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Call for papers: ‘Uncomfortable truths: approaches to the decolonization of knowledge from development practice, policy and research’

Inviting contributions to a Special Issue of Knowledge Management for Development Journal

The Knowledge Management for Development Journal (KM4D Journal) is an open access, peer-reviewed community-based journal on knowledge management for development – for and by development practitioners, researchers, and policymakers. The journal is closely related to the KM4Dev community of practice.

The journal is currently inviting papers for an upcoming Special Issue on ‘Uncomfortable truths in international development’ to be published in December 2022. The Guest Editors for this issue are: Bruce Boyes, Jorge Chavez-Tafur, Sarah Cummings, Peterson Dewah, Charles Dhewa, Gladys Kemboi, Srividya Harish, Ann Hendrix-Jenkins, David Ludwig, Rocio Sanz, Thomas A. Senaji, Denise Senmartin, and Stacey Young.

Further information can be found in the call for papers (which can also be viewed and downloaded below). The submission deadline for title and abstract is 1 May 2022, and other key dates are listed in the call for papers.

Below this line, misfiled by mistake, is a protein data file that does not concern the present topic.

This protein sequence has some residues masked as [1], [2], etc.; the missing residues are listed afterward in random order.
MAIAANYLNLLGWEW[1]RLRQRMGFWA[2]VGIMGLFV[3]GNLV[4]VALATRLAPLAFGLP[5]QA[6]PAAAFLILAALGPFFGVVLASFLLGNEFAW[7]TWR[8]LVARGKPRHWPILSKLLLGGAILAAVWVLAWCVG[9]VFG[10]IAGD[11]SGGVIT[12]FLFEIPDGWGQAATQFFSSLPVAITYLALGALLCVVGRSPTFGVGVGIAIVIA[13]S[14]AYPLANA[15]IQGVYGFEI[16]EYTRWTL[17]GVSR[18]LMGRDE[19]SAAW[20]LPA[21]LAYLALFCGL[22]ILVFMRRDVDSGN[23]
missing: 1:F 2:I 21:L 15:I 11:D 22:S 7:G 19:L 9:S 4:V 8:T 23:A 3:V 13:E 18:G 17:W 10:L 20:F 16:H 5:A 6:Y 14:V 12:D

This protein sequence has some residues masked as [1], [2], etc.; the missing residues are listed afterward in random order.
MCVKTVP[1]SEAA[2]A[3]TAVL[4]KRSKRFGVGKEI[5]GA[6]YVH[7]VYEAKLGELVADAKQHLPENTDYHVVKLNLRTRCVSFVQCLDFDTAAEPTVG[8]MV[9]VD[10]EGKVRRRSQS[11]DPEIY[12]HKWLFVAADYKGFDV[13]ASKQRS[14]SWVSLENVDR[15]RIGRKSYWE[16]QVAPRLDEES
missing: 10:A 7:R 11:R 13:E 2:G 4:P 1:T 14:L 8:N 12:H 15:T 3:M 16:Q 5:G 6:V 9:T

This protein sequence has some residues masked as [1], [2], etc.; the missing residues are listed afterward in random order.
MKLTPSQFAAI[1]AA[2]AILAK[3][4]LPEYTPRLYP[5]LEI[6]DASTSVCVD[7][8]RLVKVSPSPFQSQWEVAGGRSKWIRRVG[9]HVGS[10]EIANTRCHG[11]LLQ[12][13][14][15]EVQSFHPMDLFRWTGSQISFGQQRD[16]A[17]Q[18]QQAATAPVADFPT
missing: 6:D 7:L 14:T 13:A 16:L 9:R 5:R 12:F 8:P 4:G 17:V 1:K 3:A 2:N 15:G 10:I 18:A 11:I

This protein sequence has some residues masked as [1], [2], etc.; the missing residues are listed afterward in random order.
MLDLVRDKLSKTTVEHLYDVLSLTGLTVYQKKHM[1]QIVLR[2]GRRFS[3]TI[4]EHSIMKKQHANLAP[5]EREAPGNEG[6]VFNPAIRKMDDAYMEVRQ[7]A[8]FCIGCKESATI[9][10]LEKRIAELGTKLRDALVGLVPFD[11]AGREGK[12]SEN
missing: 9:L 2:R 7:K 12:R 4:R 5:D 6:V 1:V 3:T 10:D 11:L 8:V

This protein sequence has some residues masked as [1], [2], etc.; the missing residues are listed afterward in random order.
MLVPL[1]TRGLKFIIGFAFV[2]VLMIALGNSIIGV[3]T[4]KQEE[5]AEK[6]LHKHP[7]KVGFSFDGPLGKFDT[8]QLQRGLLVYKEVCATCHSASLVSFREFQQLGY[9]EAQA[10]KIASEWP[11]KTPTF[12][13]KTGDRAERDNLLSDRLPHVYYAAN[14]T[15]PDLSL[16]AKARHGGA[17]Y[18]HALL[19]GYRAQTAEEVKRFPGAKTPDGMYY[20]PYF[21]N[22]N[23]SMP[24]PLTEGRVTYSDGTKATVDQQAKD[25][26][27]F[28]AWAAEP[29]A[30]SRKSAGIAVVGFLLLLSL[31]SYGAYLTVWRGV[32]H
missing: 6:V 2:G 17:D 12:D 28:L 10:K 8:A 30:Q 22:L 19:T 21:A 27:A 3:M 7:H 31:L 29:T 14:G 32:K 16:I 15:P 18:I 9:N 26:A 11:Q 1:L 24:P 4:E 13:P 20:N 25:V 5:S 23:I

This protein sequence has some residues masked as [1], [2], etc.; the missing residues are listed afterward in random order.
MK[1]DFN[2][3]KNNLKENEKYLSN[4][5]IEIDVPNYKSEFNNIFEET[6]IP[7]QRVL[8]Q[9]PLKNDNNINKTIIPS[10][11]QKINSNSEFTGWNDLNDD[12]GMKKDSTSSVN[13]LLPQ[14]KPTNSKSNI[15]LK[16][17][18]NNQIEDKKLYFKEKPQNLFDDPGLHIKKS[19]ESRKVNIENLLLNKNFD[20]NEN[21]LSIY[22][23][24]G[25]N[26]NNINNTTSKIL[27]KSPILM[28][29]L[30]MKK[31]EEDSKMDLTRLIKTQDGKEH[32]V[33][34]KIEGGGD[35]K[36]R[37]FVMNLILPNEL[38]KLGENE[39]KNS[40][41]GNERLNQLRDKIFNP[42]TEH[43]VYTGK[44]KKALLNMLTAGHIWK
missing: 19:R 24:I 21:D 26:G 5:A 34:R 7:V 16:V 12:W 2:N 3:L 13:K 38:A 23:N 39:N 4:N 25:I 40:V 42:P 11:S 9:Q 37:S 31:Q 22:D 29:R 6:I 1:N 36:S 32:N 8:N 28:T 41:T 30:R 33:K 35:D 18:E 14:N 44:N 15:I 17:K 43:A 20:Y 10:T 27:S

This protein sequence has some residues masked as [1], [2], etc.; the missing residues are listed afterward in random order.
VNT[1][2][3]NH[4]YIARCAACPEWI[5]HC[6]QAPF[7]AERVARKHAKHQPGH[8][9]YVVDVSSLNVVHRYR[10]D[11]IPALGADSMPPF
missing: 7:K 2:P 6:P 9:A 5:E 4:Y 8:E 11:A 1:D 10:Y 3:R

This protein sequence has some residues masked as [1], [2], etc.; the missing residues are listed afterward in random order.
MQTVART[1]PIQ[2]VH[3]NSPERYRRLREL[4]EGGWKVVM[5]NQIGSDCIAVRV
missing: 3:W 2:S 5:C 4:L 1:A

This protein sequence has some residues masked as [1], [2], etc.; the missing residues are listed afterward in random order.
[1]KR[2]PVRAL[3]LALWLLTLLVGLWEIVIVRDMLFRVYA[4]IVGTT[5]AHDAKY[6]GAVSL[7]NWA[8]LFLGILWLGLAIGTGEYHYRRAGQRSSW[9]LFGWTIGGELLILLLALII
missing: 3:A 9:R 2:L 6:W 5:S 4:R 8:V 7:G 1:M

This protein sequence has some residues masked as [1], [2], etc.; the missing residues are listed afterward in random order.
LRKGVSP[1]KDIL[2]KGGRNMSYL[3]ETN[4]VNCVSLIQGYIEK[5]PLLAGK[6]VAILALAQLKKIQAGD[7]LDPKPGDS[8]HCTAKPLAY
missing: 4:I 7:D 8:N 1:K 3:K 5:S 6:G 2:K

Header image source: StockSnap on Pixabay, Public Domain.

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Also published on Medium.

Bruce Boyes

Bruce Boyes (www.bruceboyes.info) is editor, lead writer, and a director of the award-winning RealKM Magazine (www.realkm.com), and a knowledge management (KM), environmental management, and project management consultant. He holds a Master of Environmental Management with Distinction, and his expertise and experience includes knowledge management (KM), environmental management, project management, stakeholder engagement, teaching and training, communications, research, and writing and editing. With a demonstrated ability to identify and implement innovative solutions to social and ecological complexity, Bruce's many career highlights include establishing RealKM Magazine as an award-winning resource, using agile and knowledge management approaches to oversee an award-winning $77.4 million western Sydney river recovery program, leading a knowledge strategy process for Australia's 56 natural resource management (NRM) regional organisations, pioneering collaborative learning and governance approaches to support the sustainable management of landscapes and catchments, and initiating and teaching two new knowledge management subjects at Shanxi University in China.

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